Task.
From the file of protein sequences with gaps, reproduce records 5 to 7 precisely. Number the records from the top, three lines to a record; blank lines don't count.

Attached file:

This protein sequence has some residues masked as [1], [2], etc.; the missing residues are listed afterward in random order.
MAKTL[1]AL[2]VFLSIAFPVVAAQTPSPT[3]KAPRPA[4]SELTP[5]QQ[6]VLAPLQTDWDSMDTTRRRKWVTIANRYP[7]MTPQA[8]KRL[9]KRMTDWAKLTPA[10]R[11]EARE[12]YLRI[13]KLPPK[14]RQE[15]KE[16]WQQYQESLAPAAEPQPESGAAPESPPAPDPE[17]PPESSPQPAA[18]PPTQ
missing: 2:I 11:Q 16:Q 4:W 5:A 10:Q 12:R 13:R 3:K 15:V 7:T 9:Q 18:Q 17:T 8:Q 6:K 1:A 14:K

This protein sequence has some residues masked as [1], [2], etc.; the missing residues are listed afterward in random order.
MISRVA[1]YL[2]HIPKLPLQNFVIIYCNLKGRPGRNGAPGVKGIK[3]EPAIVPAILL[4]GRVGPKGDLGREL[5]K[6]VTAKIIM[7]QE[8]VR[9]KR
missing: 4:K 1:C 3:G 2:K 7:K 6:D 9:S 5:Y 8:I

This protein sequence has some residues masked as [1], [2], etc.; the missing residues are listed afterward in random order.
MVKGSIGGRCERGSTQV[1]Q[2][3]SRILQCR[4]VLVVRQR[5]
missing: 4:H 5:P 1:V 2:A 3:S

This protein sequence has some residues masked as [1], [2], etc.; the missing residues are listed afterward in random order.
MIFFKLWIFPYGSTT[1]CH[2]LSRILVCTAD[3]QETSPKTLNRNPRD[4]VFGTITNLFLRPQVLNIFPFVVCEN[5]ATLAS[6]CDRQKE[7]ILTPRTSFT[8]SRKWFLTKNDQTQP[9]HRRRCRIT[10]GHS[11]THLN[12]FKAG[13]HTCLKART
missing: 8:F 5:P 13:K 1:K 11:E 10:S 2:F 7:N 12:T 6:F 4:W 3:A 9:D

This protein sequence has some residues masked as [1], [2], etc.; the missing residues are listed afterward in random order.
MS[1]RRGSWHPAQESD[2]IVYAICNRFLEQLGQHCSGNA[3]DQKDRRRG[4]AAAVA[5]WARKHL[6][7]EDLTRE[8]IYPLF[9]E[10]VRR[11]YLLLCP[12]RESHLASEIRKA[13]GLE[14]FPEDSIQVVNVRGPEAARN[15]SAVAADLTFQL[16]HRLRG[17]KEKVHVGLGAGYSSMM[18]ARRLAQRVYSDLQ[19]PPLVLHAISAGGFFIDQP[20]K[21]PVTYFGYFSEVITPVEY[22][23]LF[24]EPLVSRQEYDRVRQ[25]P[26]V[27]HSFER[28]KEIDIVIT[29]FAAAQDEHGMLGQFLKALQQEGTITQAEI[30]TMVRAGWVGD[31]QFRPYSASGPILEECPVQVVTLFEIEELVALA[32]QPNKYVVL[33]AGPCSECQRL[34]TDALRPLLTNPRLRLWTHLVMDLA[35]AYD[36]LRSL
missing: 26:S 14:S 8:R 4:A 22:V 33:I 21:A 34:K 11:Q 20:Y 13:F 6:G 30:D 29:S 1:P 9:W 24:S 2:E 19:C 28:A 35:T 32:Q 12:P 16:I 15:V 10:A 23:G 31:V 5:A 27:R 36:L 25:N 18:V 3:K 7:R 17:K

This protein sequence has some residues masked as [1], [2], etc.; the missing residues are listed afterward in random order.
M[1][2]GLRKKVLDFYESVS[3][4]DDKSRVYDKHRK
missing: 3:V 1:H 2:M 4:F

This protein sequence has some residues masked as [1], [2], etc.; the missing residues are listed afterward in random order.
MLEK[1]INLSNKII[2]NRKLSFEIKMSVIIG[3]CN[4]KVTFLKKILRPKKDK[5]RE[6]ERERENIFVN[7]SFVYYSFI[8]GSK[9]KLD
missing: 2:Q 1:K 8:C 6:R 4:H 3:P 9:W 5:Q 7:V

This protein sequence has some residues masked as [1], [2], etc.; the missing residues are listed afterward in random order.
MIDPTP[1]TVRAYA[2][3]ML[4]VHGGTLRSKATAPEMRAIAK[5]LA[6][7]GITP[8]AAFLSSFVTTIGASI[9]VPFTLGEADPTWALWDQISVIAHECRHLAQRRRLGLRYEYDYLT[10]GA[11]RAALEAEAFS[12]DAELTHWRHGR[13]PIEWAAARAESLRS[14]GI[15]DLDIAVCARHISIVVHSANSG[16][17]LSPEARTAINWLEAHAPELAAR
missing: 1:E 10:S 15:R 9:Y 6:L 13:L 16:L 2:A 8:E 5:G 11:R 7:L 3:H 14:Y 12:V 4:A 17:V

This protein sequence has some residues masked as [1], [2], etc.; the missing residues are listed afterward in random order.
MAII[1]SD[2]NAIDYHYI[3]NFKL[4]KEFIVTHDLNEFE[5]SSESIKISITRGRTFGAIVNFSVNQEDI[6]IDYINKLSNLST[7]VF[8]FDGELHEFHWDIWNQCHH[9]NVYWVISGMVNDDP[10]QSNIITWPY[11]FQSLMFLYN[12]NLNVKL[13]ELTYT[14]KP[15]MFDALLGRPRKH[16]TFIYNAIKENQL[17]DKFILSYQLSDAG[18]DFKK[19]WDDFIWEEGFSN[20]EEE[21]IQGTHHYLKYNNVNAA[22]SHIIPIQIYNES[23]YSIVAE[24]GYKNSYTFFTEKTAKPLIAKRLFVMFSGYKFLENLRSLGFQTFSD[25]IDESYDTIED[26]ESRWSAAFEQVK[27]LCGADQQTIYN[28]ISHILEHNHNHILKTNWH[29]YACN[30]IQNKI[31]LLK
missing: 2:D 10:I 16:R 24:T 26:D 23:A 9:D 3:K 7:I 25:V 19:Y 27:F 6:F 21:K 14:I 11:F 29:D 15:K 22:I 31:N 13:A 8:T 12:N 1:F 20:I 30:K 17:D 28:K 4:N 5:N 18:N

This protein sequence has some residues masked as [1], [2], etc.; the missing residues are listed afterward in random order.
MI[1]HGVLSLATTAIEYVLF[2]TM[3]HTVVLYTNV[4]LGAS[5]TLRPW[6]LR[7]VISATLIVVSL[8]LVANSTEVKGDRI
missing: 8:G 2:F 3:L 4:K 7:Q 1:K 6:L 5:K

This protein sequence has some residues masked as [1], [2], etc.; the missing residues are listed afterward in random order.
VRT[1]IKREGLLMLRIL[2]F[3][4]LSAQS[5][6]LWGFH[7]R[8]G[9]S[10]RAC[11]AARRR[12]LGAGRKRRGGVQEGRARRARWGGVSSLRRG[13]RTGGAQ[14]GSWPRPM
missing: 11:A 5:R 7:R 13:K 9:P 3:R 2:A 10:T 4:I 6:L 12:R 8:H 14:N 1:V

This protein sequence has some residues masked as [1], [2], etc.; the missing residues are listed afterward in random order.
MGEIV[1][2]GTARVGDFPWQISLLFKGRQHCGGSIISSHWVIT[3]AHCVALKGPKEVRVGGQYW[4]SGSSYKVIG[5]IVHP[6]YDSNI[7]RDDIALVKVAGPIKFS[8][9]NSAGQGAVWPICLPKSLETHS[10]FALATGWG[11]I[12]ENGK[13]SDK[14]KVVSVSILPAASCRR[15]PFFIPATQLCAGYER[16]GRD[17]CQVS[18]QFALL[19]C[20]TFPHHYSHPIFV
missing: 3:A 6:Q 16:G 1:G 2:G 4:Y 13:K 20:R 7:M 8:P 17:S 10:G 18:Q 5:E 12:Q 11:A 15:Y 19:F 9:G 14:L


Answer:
This protein sequence has some residues masked as [1], [2], etc.; the missing residues are listed afterward in random order.
MS[1]RRGSWHPAQESD[2]IVYAICNRFLEQLGQHCSGNA[3]DQKDRRRG[4]AAAVA[5]WARKHL[6][7]EDLTRE[8]IYPLF[9]E[10]VRR[11]YLLLCP[12]RESHLASEIRKA[13]GLE[14]FPEDSIQVVNVRGPEAARN[15]SAVAADLTFQL[16]HRLRG[17]KEKVHVGLGAGYSSMM[18]ARRLAQRVYSDLQ[19]PPLVLHAISAGGFFIDQP[20]K[21]PVTYFGYFSEVITPVEY[22][23]LF[24]EPLVSRQEYDRVRQ[25]P[26]V[27]HSFER[28]KEIDIVIT[29]FAAAQDEHGMLGQFLKALQQEGTITQAEI[30]TMVRAGWVGD[31]QFRPYSASGPILEECPVQVVTLFEIEELVALA[32]QPNKYVVL[33]AGPCSECQRL[34]TDALRPLLTNPRLRLWTHLVMDLA[35]AYD[36]LRSL
missing: 26:S 14:S 8:R 4:A 22:V 33:I 21:A 34:K 11:Q 20:Y 13:F 6:G 30:D 29:S 1:P 9:W 24:S 2:E 19:C 28:A 35:T 32:Q 12:P 16:I 15:V 10:A 23:G 31:V 5:A 27:R 36:L 25:N 18:V 3:K 7:R 17:K

This protein sequence has some residues masked as [1], [2], etc.; the missing residues are listed afterward in random order.
M[1][2]GLRKKVLDFYESVS[3][4]DDKSRVYDKHRK
missing: 3:V 1:H 2:M 4:F

This protein sequence has some residues masked as [1], [2], etc.; the missing residues are listed afterward in random order.
MLEK[1]INLSNKII[2]NRKLSFEIKMSVIIG[3]CN[4]KVTFLKKILRPKKDK[5]RE[6]ERERENIFVN[7]SFVYYSFI[8]GSK[9]KLD
missing: 2:Q 1:K 8:C 6:R 4:H 3:P 9:W 5:Q 7:V